UP Catholic 12 22 2017 E Edition Page 3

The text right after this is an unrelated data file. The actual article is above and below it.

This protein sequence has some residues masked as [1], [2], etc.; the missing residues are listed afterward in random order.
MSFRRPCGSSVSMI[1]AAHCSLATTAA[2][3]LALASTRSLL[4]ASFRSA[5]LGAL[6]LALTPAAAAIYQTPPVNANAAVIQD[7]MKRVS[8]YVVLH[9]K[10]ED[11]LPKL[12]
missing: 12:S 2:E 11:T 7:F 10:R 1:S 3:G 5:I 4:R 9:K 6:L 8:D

www.upcatholic.org THE U.P. CATHOLIC December 22, 2017 3 (USPS 916-360 ISSN 10634525) THE U.P. CATHOLIC The Newspaper of the Diocese of Marquette Publisher: Most Rev. John F. Doerfler Editor: John Fee Assistant Editor: Jamie Gualdoni Advertising Manager: Deacon Stephen Gretzinger Administrative Assistant: Sheila Wickenheiser Direct all news, correspondence and changes of address to: 1004 Harbor Hills Drive, Marquette, MI 49855-8851. Postal authorities direct Form 3579 to: 1004 Harbor Hills Dr., Marquette, MI 49855. The U.P. CATHOLIC is the official publication of the Diocese of Marquette. All notices and regulations, appointments, assignments, etc., issued under the caption 'Official' are to be regarded as official communications of the Diocese of Marquette. Opinion columns, letters to the editor and advertisements that appear in this publication do not necessarily reflect the opinions held by The U.P. Catholic or the Diocese of Marquette. The diocese is prohibited from endorsing candidates for public office. Office of Publication: 1004 Harbor Hills Dr., Marquette, Michigan. Periodical postage paid at Marquette, Michigan, 49855 and at additional entry office. Published semimonthly except during January, June, July, August, September, and November. The U.P. Catholic is provided to all registered U.P. parishioners. The cost for subscribers who are not registered members of a parish in the Marquette Diocese is $25/year. Advertising is $15.32/col inch unless specified otherwise. POSTMASTER: Send address changes to The U.P. Catholic, 1004 Harbor Hills Drive, Marquette, MI 49855-8851. FOR CHANGE OF ADDRESS or SUBSCRIPTION QUESTIONS CALL (906) 227-9104 Telephone: (906) 227-9131 Toll Free: 1-800-562-9745 (ext. 131) FAX: (906) 225-0437 ADVERTISING Toll-Free: (866) 452-5112 E-Mail: Editorial - editor@dioceseofmarquette.org Advertising - upc@new.rr.com TYLER RIVARD All Saints, Gladstone Sacred Heart Major Seminary WE INVITE YOU TO PRAY FOR VOCATIONS. LOVING FATHER, MASTER OF THE HARVEST; PLEASE SEND MORE LABORERS TO WORK IN YOUR VINEYARD. AMEN. www.dioceseofmarquette.org/vocations HOW GOD CALLED TYLER... I was serving Mass one time and I saw the priest consecrating the Body and Blood of Christ. When I saw this happening, the Lord placed on my heart how beautiful a vocation to the priesthood is and that one day, I could possibly serve Him and bring others closer to Him through that ministry. I kept my heart open in discerning and He kept affirming that this is what Hes calling me to do in life. A world premiere of an installment of They Might Be Saints: Bishop Frederic Baraga from EWTN featur- ing the life of Bishop Frederic Baraga will be held Jan. 19, 2018 at St. Peter Cathedral. The 30-minute program shot on location in the U.P. will be a highlight of a two-day celebration of the life and commemoration of the 150th anniversary of the death of Ven- erable Baraga who is under consider- ation by the Vatican for sainthood. Len McKeen, executive director of the Baraga Association, said she is thrilled that the program to be aired on the Eternal Word Television Network will bring national, and even international attention to the first bishop of the Up- per Peninsula Catholic diocese. The event will also launch a self-guid- ed pilgrimage throughout the areas of Bishop Baragas ministry that lead to St. Peter Cathedral. Venerable Baragas remains are in a chapel dedicated to him at the cathedral. The pilgrimage is based loosely on the Camino de Santi- ago, or the Way of St. James that leads to the shrine of the apostle Saint James the Great in the cathedral of Santiago de Compostela in Galicia, Spain. See the insert in this issue of The U.P. Catholic for more information. Bishop Baragas zeal to bring people to Jesus led to a ministry that had great impact across the Upper Great Lakes, said McKeen. This pilgrimage will have points in 26 dioceses that lead through Baraga's mission field to his tomb, but ultimately to Jesus in His Church. The Jan. 19-20 celebration will begin on Friday with a Solemn Mass for the Dead at 5:30 p.m. Following that will be a meal, the world premiere and then Michael ONeill, The Miracle Hunter, will give a presentation titled They Might Be Saints: Holy Men and Women and the Search for Miracles. Highlights of the Saturday events in- clude a presentation at St. Peter Cathe- dral by Curtis Chambers who has snow- shoed more than 1,000 miles in Bishop Baragas footsteps. He will then lead a snowshoe walk at Holy Cross Cemetery in Marquette. A presentation by Father Corey Litzner on Bishop Baraga's first pastoral letter will take place in the afternoon. Family activities will take place throughout the day. The event will conclude with 4 p.m. Mass at St. Peter Cathedral and a ticketed dinner. Preregistration is required for meals and activities. Visit the Bishop Baraga Association website for full details at www.bishopbaraga.org. EWTN program featuring Bishop Baraga to premiere at January event Pope: Think 'being good' is enough? It's not. Go to Mass BY HANNAH BROCKHAUS CNA/EWTN NEWS According to Pope Francis, a Christian cant just be a good person and skip Mass on Sundays, because it is the Eu- charist that provides the nourishment needed to truly live the Gospel well in our daily lives. How can we respond to those who say that there is no need to go to Mass, not even on Sundays, because what is important is to live well, to love our neighbors? Pope Francis said Dec. 13. It is true that the quality of the Chris- tian life is measured by the capacity to love, as Jesus says in the Gospels, he said. But how can we practice the Gospel without drawing the necessary strength to do it, one Sunday after another, from the inexhaustible spring of the Eucha- rist? During his Wednesday general audi- ence, he focused on the reasons why we must go to Mass every Sunday, besides the fact that it is a law of the Church, which he said is important, but not enough alone. Instead we must go deeper: We Christians need to participate in Sunday Mass because only with the grace of Jesus, with his living presence in us and among us, can we put into practice his commandment, and thus be his credible witnesses, he said. He explained how participating in the Eucharistic communion with Jesus here on earth helps us to anticipate heaven, where it will be Sunday without sun- set: no more tears, grief, or pain, but only the joy of living fully and forever with the Lord. At Sunday Mass we rest from the busyness and work of the week, which teaches us to place our trust in the Father, not in earthly things, the Pope said. In this same way, abstaining from unnecessary labor on Sundays helps us to live out our identity as sons and daughters of God, and not slaves. He also noted an important distinction about Mass, which is that Christians do not go in order to give something to God, but to receive from Him what we really need. This teaching is evoked in a prayer from the Roman Missal, which address- es God, saying: You do not need our praise, but for a gift of your love you call us to give you thanks; our hymns of blessing do not increase your greatness, but they obtain for us the grace that saves us, Pope Francis said. He then noted that there are some Christian communities which are not able to celebrate Mass every Sunday, but they are still called to gather together in prayer, to listen to the Word of God, and to nurture their desire for the Eucharist. Alternatively, there are many secular- ized societies which have entirely lost the Christian sense of an illuminated Sunday, he said. In this case we must help revive and recover the meaning of the day, he said, which should be celebrated with joy, with community, and with solidarity; as a day of rest that restores the soul and the body. DANIEL IBEZ CNA Pope Francis during a general audience in November.